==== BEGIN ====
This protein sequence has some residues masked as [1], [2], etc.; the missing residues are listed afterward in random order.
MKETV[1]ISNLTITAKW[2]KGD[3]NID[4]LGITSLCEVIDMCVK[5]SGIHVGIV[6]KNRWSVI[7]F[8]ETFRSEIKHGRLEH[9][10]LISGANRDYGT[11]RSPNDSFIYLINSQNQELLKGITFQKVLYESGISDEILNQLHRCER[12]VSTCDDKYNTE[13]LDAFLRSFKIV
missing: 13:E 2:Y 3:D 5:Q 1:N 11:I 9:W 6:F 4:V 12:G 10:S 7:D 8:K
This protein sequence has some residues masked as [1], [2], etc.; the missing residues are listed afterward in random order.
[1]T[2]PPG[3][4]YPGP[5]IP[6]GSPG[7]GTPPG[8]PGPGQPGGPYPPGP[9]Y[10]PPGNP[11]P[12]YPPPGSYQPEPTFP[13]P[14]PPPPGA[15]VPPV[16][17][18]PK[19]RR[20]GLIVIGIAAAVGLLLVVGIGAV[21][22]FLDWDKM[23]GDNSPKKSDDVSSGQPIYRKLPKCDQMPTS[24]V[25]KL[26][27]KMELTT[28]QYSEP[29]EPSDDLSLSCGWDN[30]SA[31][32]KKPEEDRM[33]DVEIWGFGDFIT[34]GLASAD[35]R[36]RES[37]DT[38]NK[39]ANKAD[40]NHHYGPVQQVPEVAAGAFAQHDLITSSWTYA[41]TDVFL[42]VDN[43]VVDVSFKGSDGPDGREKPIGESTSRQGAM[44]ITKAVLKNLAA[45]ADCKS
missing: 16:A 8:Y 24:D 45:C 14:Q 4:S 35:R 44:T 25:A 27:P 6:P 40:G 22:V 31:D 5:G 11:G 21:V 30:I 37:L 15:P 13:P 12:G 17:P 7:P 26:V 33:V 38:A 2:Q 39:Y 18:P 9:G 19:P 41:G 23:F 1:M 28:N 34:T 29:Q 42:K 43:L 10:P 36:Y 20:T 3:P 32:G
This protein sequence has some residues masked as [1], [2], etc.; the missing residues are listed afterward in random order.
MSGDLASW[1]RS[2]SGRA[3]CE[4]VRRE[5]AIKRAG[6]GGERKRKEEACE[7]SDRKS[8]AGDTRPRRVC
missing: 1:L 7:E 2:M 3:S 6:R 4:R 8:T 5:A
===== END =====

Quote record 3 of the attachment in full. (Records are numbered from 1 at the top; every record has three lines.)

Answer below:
This protein sequence has some residues masked as [1], [2], etc.; the missing residues are listed afterward in random order.
MSGDLASW[1]RS[2]SGRA[3]CE[4]VRRE[5]AIKRAG[6]GGERKRKEEACE[7]SDRKS[8]AGDTRPRRVC
missing: 1:L 7:E 2:M 3:S 6:R 4:R 8:T 5:A